As the tweets show, I was blocked by @SimonChapman6 soon after my BMJ blog response was published. It's interesting too that his first instinct seemed to be to 'play the man' as much as react to the arguments put forward; in addition to apparently querying my integrity by questioning the company @Clive_Bates was keeping, in digging out some remarks I had made about plain packaging in 2008 @SimonChapman6 also seemed to query my professional competence, notwithstanding that he had asked me for data for his book on a previous occasion. 
Though I had never previously had any interaction with him, 'Mike Daube' - who I assume to be the same Professor Mike Daube who also signed this week's Lancet letter - weighed in with a BMJ blog comment too. Professor Daube's remarks were also direct and relatively aggressive. 
After nearly twenty years working as an equity analyst at an investment bank I've developed a relatively thick skin when it comes to criticism of my views or analysis. The tone of the responses to me made by @SimonChapman6 and Professor Daube, either on Twitter or the BMJ blog, does not bother me particularly. But I can imagine that someone without my background - say, a vaping member of public - might have found their approach intimidating, verging on bullying. Here is a distinguished academic - who has posted an article in a public forum that he knows enables others to respond - saying, in effect, "how dare you question me?", while his academic friend sidles up behind to put the boot in too. 
I have never had any direct social media interaction with @martinmckee. I followed him on Twitter for a while, then one day found myself blocked - I do not know why.
All of which very closely resembles the content of Lorien's article which McKee, Chapman, Glantz and Daube somehow found so objectionable.
We are normal people trying to dispel fears and misconceptions with experience and knowledge. We have struggled to get the ear of the very people who are advising the Government, WHO, and the public. We have been insulted or ignored, often both, in a shockingly aggressive way. Why? 
The sense of frustration is palpable among us. No matter how polite or constructive we are, some of the most influential and media savvy in public health will instantly bemoan the so-called trolling they are having to endure, which closes doors to people we have never even spoken to.
If, like me, you didn't find what Lorien had to say controversial or untrue, that'll because it quite plainly isn't.

As I mentioned the other day, all four of them are being exposed daily as being incapable of debate and their reputations being shot to pieces by emerging evidence on e-cigs. The Lancet article is yet more proof that they have been backed into a corner by their stubborn adherence to fantasy scenarios, have nothing useful left to say and so are thrashing around in a vain effort to pretend they are still relevant.

Still, I'm sure the four highly-paid tobacco control industry has-beens felt immense gratification in beating up on an unpaid housewife and waitress from Cornwall. So that's all right then.


nisakiman said...

I think I detect a whiff of desperation creeping in.

The advent of e-cigs has really rattled their comfort zone, and they're thrashing wildly in their efforts to reconcile this new kid on the block with their bigoted agenda. And failing abysmally, by the look of things.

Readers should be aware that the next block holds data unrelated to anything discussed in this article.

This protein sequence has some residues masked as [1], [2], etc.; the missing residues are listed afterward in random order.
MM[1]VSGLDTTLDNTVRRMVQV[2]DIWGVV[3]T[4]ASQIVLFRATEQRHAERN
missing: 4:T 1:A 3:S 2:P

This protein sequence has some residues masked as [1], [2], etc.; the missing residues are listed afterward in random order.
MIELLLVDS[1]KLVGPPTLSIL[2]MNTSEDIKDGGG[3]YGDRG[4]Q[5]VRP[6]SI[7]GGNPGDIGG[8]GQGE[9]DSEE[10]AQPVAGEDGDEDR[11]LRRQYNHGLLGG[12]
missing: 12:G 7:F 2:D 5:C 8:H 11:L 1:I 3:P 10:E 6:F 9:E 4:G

No more than they deserve, though. Considering the amount of misery they've caused for hundreds of thousands (if not millions) of people, I find myself hoping that eternal hell really does exist. It would be a bonus if the Devil is a smoker, too. :))

TomO said...

What is truly exasperating about these goons is that their outpourings are repeated unquestioningly by the MSM - esp BBC .... and they are regularly provided with platforms by the UK medical establishment who seem to have entirely abandoned their critical faculties.

Dick_Puddlecote said...

Quite. The BBC often describe McKee as an 'expert' on e-cigs even though he doesn't bother turning up to e-cig conferences.

They could ask real experts but perhaps McKee and his far left mindset just suits them better, I dunno.

TomO said...


There’s a review of “Merchants of Doubt” on the BBC’s very popular Mark Kermode and Simon Mayo Film Reviews podcast
12 December, 89 minutes in

Kermode: The way in which scientific consensus can be made to disappear by conjuring up consensus… Media snake oil salesmen perform sleight of hand … tobacco industry …
This documentary argues … there IS consensus … It’s about the creation of the appearance of doubt … about Science being undermined by people saying there is no consensus… Often the principal players is the same as with the tobacco industry - people whose occupation is to manufacture doubt… It’s like flat earthing… They are paid large amounts of money.

What the.... said...

Maybe a stint at the San Quentin “Hilton” might get some perspective into their thinking.

castello said...

I've probably only seen the good side of the BBC here in the states as they published a pretty good article referring to Robert West's study and a couple other balanced ones. They were pretty anti ecig for a long time or silent. From my view it's way better than what we usually get over here from the big US media. I do see they have lost any impartiality they had in the 90's but they seem to be opening a bit to e-cigs. I keep my tin hat near at all times :)
I use a couple pro e-cig links from bbc handy if you'd like.

castello said...

I have to try to apologize for the anti smoke vapers. We have been beaten into submission for so long we believed all the lies. It takes a long time to realize we were the stooges and we're trying hard to slow the anti smoking rhetoric amongst us. It is so easy to use some of the lies against PH/TC that ......well.. sorry.

castello said...

I'm having trouble figuring out the chart. Short explanation please. thanks

Dick_Puddlecote said...

It's BAT's share price for the past 20 years.

TomO said...

Interesting... the configuration of the BBC's web site alters depending on the incoming IP address - mostly for advertising purposes - I do wonder if they are leveraging this to be even more two faced than usual - how far that goes is worth some investigation I suspect.....

castello said...

Thanks! Now it makes sense.

TomO said...

The formulaic nature of bansturbator advocacy - arguments from authority, fraudulent data, cherry picking and full on invention which are tobacco control stock in trade are being recognized across different subject areas - Bishop Hill the "global luke warmer" climate blog has an interesting post up - which is well worth a look - since it's largely about the prancing Public 'Elf brigade... see HERE

DP said...

Dear Mr Puddlecote

The four signatories to the response to Ms Jollye's letter merely demonstrates their own insecurities in the face of criticism.

It is hardly the response of genuine expertise in their chosen profession. I presume the thought of losing substantial incomes is a tad worrying for them.